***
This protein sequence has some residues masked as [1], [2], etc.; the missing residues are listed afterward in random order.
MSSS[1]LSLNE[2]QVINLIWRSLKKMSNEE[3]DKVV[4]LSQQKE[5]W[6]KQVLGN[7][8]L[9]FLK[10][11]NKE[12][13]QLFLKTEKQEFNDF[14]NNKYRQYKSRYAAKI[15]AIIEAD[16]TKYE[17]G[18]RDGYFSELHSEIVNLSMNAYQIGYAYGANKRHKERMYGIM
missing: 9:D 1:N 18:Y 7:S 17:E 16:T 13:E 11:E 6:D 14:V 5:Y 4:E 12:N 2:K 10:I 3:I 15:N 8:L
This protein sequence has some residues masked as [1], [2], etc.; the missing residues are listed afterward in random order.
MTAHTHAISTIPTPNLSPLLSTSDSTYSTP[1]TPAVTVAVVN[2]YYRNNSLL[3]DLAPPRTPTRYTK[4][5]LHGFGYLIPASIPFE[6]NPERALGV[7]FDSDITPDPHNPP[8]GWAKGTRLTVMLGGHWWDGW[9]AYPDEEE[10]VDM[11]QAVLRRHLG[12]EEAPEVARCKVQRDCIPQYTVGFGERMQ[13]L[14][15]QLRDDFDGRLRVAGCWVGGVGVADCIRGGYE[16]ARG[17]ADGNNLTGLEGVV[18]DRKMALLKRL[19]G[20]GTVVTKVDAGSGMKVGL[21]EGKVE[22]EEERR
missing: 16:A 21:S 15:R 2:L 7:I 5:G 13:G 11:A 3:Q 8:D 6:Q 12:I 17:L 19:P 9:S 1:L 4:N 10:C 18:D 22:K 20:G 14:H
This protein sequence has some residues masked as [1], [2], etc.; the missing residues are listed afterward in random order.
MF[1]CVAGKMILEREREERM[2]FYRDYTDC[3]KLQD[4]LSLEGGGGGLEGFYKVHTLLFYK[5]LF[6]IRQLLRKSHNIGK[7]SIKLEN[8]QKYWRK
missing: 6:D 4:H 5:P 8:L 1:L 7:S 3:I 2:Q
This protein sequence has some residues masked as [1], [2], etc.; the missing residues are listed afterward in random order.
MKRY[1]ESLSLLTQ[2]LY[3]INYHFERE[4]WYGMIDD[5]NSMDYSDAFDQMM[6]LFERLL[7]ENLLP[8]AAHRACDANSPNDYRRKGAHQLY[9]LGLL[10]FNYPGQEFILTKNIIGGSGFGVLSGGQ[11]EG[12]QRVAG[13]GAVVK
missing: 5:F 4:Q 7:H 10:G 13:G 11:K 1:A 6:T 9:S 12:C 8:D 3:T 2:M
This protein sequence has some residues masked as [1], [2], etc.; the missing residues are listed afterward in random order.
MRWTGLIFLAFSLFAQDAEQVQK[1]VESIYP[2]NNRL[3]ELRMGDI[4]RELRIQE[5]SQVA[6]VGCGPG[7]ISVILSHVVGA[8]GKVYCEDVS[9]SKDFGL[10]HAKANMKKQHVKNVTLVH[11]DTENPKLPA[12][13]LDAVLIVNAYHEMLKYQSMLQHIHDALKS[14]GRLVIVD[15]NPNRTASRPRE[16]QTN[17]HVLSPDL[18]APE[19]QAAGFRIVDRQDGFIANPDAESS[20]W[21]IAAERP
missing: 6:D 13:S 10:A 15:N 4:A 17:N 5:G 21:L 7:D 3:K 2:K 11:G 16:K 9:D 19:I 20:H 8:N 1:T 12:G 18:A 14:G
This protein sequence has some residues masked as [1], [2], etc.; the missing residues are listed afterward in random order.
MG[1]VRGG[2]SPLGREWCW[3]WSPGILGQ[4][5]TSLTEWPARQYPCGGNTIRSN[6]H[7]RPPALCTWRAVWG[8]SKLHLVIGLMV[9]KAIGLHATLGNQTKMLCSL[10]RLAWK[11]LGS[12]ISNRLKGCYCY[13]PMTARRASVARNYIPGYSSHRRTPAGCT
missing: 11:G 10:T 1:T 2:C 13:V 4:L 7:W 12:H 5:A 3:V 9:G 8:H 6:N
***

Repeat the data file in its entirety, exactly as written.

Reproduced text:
This protein sequence has some residues masked as [1], [2], etc.; the missing residues are listed afterward in random order.
MSSS[1]LSLNE[2]QVINLIWRSLKKMSNEE[3]DKVV[4]LSQQKE[5]W[6]KQVLGN[7][8]L[9]FLK[10][11]NKE[12][13]QLFLKTEKQEFNDF[14]NNKYRQYKSRYAAKI[15]AIIEAD[16]TKYE[17]G[18]RDGYFSELHSEIVNLSMNAYQIGYAYGANKRHKERMYGIM
missing: 9:D 1:N 18:Y 7:S 17:E 16:T 13:E 11:E 6:D 14:V 5:Y 4:E 12:N 2:K 10:I 3:I 15:N 8:L
This protein sequence has some residues masked as [1], [2], etc.; the missing residues are listed afterward in random order.
MTAHTHAISTIPTPNLSPLLSTSDSTYSTP[1]TPAVTVAVVN[2]YYRNNSLL[3]DLAPPRTPTRYTK[4][5]LHGFGYLIPASIPFE[6]NPERALGV[7]FDSDITPDPHNPP[8]GWAKGTRLTVMLGGHWWDGW[9]AYPDEEE[10]VDM[11]QAVLRRHLG[12]EEAPEVARCKVQRDCIPQYTVGFGERMQ[13]L[14][15]QLRDDFDGRLRVAGCWVGGVGVADCIRGGYE[16]ARG[17]ADGNNLTGLEGVV[18]DRKMALLKRL[19]G[20]GTVVTKVDAGSGMKVGL[21]EGKVE[22]EEERR
missing: 16:A 21:S 15:R 2:L 7:I 5:G 13:G 11:A 3:Q 8:D 6:Q 12:I 17:L 19:P 9:S 1:L 4:N 10:C 18:D 22:K 20:G 14:H
This protein sequence has some residues masked as [1], [2], etc.; the missing residues are listed afterward in random order.
MF[1]CVAGKMILEREREERM[2]FYRDYTDC[3]KLQD[4]LSLEGGGGGLEGFYKVHTLLFYK[5]LF[6]IRQLLRKSHNIGK[7]SIKLEN[8]QKYWRK
missing: 6:D 4:H 5:P 8:L 1:L 7:S 3:I 2:Q
This protein sequence has some residues masked as [1], [2], etc.; the missing residues are listed afterward in random order.
MKRY[1]ESLSLLTQ[2]LY[3]INYHFERE[4]WYGMIDD[5]NSMDYSDAFDQMM[6]LFERLL[7]ENLLP[8]AAHRACDANSPNDYRRKGAHQLY[9]LGLL[10]FNYPGQEFILTKNIIGGSGFGVLSGGQ[11]EG[12]QRVAG[13]GAVVK
missing: 5:F 4:Q 7:H 10:G 13:G 11:K 1:A 6:T 9:S 12:C 8:D 3:T 2:M
This protein sequence has some residues masked as [1], [2], etc.; the missing residues are listed afterward in random order.
MRWTGLIFLAFSLFAQDAEQVQK[1]VESIYP[2]NNRL[3]ELRMGDI[4]RELRIQE[5]SQVA[6]VGCGPG[7]ISVILSHVVGA[8]GKVYCEDVS[9]SKDFGL[10]HAKANMKKQHVKNVTLVH[11]DTENPKLPA[12][13]LDAVLIVNAYHEMLKYQSMLQHIHDALKS[14]GRLVIVD[15]NPNRTASRPRE[16]QTN[17]HVLSPDL[18]APE[19]QAAGFRIVDRQDGFIANPDAESS[20]W[21]IAAERP
missing: 6:D 13:S 10:A 15:N 4:A 17:N 5:G 21:L 7:D 3:K 2:K 11:G 16:K 9:D 19:I 20:H 8:N 1:T 12:G 18:A 14:G
This protein sequence has some residues masked as [1], [2], etc.; the missing residues are listed afterward in random order.
MG[1]VRGG[2]SPLGREWCW[3]WSPGILGQ[4][5]TSLTEWPARQYPCGGNTIRSN[6]H[7]RPPALCTWRAVWG[8]SKLHLVIGLMV[9]KAIGLHATLGNQTKMLCSL[10]RLAWK[11]LGS[12]ISNRLKGCYCY[13]PMTARRASVARNYIPGYSSHRRTPAGCT
missing: 11:G 10:T 1:T 2:C 13:V 4:L 7:W 12:H 5:A 3:V 9:G 8:H 6:N